Monday, November 21, 2016

Happy Thanksgiving!

A HOLIDAY YOUR DOG CAN BE THANKFUL FOR!



Make sure to give your dog lots to be thankful for this November – a good home, fun training, tasty treats, plenty of play time and lots and lots of love. But also make sure to keep your fuzzy buddy safe. Here's a few important tips to follow:




FOOD
  • If you treat your dog to a bite of turkey here and there, make sure that it is well cooked. Dogs can get sick from salmonella just like us.
  • Speaking of salmonella, your dog can get it from raw batter that contains eggs. No licking the bowl clean!
  • Stick to the lean cuts – too much fat in a dog's diet can lead to pancreatitis, a life threatening condition. Your dog will be just as happy with a little white meat!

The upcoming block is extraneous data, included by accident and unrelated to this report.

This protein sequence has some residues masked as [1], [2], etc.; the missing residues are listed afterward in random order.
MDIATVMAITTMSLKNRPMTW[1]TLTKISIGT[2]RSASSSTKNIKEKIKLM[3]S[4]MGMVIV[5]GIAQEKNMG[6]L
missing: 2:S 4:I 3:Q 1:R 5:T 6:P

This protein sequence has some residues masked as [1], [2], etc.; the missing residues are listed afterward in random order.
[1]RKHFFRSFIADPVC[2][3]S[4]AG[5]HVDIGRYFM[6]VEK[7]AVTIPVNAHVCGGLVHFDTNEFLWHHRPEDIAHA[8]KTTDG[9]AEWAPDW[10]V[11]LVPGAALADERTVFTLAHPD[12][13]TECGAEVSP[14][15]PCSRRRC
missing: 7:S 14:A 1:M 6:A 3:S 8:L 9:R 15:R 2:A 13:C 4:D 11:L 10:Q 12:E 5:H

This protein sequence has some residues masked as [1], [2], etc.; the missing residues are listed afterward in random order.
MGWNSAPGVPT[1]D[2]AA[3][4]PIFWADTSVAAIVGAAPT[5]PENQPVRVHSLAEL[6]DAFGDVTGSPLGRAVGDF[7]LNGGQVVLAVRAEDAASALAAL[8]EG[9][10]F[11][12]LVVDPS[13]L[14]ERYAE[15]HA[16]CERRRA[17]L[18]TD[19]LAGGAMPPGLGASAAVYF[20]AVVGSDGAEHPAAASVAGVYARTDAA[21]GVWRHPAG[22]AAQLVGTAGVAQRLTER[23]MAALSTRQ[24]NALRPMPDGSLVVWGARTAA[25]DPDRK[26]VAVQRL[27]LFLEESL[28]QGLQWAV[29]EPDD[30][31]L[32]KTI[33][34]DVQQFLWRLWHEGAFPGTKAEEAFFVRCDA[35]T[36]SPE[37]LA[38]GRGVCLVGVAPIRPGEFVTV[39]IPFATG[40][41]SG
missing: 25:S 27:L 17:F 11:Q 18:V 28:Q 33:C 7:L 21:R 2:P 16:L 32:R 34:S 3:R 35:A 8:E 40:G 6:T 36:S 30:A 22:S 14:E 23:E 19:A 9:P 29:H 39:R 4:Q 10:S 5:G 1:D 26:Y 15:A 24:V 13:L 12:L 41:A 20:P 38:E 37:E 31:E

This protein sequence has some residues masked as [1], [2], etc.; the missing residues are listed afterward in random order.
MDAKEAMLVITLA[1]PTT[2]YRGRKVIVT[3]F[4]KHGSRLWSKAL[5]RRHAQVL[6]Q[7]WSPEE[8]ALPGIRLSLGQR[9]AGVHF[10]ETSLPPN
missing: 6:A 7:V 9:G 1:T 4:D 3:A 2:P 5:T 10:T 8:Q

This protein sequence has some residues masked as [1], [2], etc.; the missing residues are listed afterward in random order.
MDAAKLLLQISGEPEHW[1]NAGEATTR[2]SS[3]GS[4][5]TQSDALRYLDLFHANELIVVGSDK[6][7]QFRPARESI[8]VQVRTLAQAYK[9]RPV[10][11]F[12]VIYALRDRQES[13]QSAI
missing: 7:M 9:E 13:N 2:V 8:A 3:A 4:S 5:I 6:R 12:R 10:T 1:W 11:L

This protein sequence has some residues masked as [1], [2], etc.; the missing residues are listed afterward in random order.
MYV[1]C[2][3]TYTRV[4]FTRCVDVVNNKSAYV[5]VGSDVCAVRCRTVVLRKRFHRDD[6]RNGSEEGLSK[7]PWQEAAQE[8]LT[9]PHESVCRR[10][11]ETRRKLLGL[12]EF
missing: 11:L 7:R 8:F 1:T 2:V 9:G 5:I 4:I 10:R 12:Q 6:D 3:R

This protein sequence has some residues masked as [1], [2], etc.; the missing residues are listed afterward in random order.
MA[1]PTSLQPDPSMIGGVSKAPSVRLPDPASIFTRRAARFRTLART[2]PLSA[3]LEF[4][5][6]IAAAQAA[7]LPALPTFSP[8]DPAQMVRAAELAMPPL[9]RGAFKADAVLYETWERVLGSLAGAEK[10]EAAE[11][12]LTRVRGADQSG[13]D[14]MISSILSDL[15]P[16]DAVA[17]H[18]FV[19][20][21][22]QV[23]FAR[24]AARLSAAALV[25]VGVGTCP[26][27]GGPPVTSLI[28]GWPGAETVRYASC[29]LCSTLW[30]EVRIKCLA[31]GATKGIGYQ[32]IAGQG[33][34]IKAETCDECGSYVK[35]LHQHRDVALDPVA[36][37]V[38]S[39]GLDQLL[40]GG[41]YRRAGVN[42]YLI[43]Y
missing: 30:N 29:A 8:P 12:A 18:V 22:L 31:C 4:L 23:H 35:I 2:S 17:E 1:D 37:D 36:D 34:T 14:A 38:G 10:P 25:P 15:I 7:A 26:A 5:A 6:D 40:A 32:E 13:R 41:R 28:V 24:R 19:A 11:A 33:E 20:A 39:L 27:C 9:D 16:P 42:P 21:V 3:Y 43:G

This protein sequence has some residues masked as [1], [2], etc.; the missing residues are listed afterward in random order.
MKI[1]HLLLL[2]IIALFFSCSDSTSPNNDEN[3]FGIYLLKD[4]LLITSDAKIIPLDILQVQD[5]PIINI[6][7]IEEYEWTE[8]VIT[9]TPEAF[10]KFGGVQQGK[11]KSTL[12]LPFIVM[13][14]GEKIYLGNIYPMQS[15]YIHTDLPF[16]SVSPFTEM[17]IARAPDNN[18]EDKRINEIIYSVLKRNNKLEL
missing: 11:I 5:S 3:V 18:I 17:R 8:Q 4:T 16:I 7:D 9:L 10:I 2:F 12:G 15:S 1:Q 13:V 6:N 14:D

• No turkey bones or carcass. Bird bones are especially dangerous for your dog.
  • Keep your dog away from under-cooked or raw bread dough – it can cause gas and bloating in your dog's stomach, which can be at best uncomfortable and at worst very dangerous.
  • Follow sensible precautions – keep the trash away from where your dog can get at it, and empty it as soon as possible. Watch out for decorative plants that might be dangerous. Here is a list of plants toxic to dogs. Here's one for cats.
  • If you think your pet might have eaten something toxic, call the ASPCA Point Control Hotline at 888-426-4435. Possible signs are pain, vomiting, diarrhea, sudden changes in behavior, lethargy.

                                     GUESTS

  • Is your dog nervous or shy with guests? Don't force your dog into interaction that they're not comfortable with. Give them the freedom to hang out in another room or their crate with a favorite toy or chew-bone.